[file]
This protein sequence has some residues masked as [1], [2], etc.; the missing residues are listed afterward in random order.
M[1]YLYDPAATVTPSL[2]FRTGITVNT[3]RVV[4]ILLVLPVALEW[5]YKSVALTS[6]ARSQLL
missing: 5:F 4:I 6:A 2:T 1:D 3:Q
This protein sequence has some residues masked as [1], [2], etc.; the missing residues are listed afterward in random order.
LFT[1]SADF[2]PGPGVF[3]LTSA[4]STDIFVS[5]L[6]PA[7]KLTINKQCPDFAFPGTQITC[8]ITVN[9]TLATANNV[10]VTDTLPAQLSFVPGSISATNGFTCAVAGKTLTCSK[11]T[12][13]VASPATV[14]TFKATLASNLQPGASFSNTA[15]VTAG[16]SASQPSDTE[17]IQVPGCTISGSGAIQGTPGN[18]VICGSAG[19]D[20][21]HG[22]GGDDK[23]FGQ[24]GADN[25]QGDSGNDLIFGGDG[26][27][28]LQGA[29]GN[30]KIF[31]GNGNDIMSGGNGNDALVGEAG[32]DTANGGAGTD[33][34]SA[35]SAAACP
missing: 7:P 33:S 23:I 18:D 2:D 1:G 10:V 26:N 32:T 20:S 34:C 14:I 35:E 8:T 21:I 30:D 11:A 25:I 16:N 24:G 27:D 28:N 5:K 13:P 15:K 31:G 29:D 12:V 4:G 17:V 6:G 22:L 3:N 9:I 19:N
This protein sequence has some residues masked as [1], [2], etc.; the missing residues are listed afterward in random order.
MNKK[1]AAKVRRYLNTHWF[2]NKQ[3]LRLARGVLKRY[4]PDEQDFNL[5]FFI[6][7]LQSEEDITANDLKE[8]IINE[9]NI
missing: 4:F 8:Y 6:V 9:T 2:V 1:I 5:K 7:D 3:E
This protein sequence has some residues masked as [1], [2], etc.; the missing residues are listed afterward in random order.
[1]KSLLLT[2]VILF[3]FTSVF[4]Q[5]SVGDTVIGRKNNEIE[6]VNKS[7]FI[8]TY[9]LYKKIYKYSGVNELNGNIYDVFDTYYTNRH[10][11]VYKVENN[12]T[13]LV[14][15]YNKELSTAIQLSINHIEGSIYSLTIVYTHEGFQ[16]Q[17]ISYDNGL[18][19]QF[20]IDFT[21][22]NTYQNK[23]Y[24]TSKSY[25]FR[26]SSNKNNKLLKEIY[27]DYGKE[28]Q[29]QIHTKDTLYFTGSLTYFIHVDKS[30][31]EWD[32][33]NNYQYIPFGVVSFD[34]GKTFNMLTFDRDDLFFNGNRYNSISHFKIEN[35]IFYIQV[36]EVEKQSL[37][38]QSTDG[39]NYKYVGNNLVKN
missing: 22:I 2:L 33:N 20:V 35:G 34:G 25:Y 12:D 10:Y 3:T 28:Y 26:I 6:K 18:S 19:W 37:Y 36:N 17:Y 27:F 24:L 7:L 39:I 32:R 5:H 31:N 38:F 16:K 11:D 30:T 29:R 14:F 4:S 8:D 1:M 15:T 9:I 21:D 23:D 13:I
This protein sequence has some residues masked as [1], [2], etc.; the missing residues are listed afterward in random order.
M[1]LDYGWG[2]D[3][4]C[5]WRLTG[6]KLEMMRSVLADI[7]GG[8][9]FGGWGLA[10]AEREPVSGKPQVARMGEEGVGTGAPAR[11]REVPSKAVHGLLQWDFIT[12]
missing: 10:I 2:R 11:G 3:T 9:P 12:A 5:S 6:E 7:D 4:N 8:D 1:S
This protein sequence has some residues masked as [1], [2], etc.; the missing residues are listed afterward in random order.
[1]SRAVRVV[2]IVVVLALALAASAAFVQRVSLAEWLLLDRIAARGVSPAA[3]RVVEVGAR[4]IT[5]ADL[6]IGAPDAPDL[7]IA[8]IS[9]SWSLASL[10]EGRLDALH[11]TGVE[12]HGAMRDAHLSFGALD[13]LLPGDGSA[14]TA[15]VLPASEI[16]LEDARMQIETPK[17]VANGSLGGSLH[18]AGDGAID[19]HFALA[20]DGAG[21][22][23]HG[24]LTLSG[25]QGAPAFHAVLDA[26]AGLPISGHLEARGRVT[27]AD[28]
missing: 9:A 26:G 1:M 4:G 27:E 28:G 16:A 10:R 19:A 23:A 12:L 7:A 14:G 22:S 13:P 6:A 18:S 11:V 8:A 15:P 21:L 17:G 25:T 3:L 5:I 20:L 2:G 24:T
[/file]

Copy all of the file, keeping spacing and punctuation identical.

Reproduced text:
This protein sequence has some residues masked as [1], [2], etc.; the missing residues are listed afterward in random order.
M[1]YLYDPAATVTPSL[2]FRTGITVNT[3]RVV[4]ILLVLPVALEW[5]YKSVALTS[6]ARSQLL
missing: 5:F 4:I 6:A 2:T 1:D 3:Q
This protein sequence has some residues masked as [1], [2], etc.; the missing residues are listed afterward in random order.
LFT[1]SADF[2]PGPGVF[3]LTSA[4]STDIFVS[5]L[6]PA[7]KLTINKQCPDFAFPGTQITC[8]ITVN[9]TLATANNV[10]VTDTLPAQLSFVPGSISATNGFTCAVAGKTLTCSK[11]T[12][13]VASPATV[14]TFKATLASNLQPGASFSNTA[15]VTAG[16]SASQPSDTE[17]IQVPGCTISGSGAIQGTPGN[18]VICGSAG[19]D[20][21]HG[22]GGDDK[23]FGQ[24]GADN[25]QGDSGNDLIFGGDG[26][27][28]LQGA[29]GN[30]KIF[31]GNGNDIMSGGNGNDALVGEAG[32]DTANGGAGTD[33][34]SA[35]SAAACP
missing: 7:P 33:S 23:I 18:D 2:D 1:G 10:V 26:N 32:T 20:S 34:C 14:I 35:E 8:T 21:I 30:D 11:A 25:I 16:N 24:G 27:D 28:N 5:K 13:P 15:K 31:G 29:D 12:V 4:G 17:V 6:G 22:L 3:N 9:I 19:N
This protein sequence has some residues masked as [1], [2], etc.; the missing residues are listed afterward in random order.
MNKK[1]AAKVRRYLNTHWF[2]NKQ[3]LRLARGVLKRY[4]PDEQDFNL[5]FFI[6][7]LQSEEDITANDLKE[8]IINE[9]NI
missing: 4:F 8:Y 6:V 9:T 2:V 1:I 5:K 7:D 3:E
This protein sequence has some residues masked as [1], [2], etc.; the missing residues are listed afterward in random order.
[1]KSLLLT[2]VILF[3]FTSVF[4]Q[5]SVGDTVIGRKNNEIE[6]VNKS[7]FI[8]TY[9]LYKKIYKYSGVNELNGNIYDVFDTYYTNRH[10][11]VYKVENN[12]T[13]LV[14][15]YNKELSTAIQLSINHIEGSIYSLTIVYTHEGFQ[16]Q[17]ISYDNGL[18][19]QF[20]IDFT[21][22]NTYQNK[23]Y[24]TSKSY[25]FR[26]SSNKNNKLLKEIY[27]DYGKE[28]Q[29]QIHTKDTLYFTGSLTYFIHVDKS[30][31]EWD[32][33]NNYQYIPFGVVSFD[34]GKTFNMLTFDRDDLFFNGNRYNSISHFKIEN[35]IFYIQV[36]EVEKQSL[37][38]QSTDG[39]NYKYVGNNLVKN
missing: 22:I 2:L 33:N 20:V 35:G 34:G 25:Y 12:D 10:Y 3:T 28:Y 26:I 6:K 18:S 19:W 37:Y 36:N 17:Y 27:F 24:L 7:L 39:I 32:R 5:H 31:N 38:F 16:K 11:D 30:T 29:R 14:F 4:S 8:D 1:M 15:T 9:I 21:D 23:D 13:I
This protein sequence has some residues masked as [1], [2], etc.; the missing residues are listed afterward in random order.
M[1]LDYGWG[2]D[3][4]C[5]WRLTG[6]KLEMMRSVLADI[7]GG[8][9]FGGWGLA[10]AEREPVSGKPQVARMGEEGVGTGAPAR[11]REVPSKAVHGLLQWDFIT[12]
missing: 10:I 2:R 11:G 3:T 9:P 12:A 5:S 6:E 7:D 4:N 8:D 1:S
This protein sequence has some residues masked as [1], [2], etc.; the missing residues are listed afterward in random order.
[1]SRAVRVV[2]IVVVLALALAASAAFVQRVSLAEWLLLDRIAARGVSPAA[3]RVVEVGAR[4]IT[5]ADL[6]IGAPDAPDL[7]IA[8]IS[9]SWSLASL[10]EGRLDALH[11]TGVE[12]HGAMRDAHLSFGALD[13]LLPGDGSA[14]TA[15]VLPASEI[16]LEDARMQIETPK[17]VANGSLGGSLH[18]AGDGAID[19]HFALA[20]DGAG[21][22][23]HG[24]LTLSG[25]QGAPAFHAVLDA[26]AGLPISGHLEARGRVT[27]AD[28]
missing: 9:A 26:G 1:M 4:G 27:E 28:G 16:A 10:R 19:A 23:A 12:L 7:A 14:G 22:S 13:P 6:A 18:S 11:V 8:A 15:P 21:L 17:G 25:T 3:L 5:I 20:L 2:G 24:T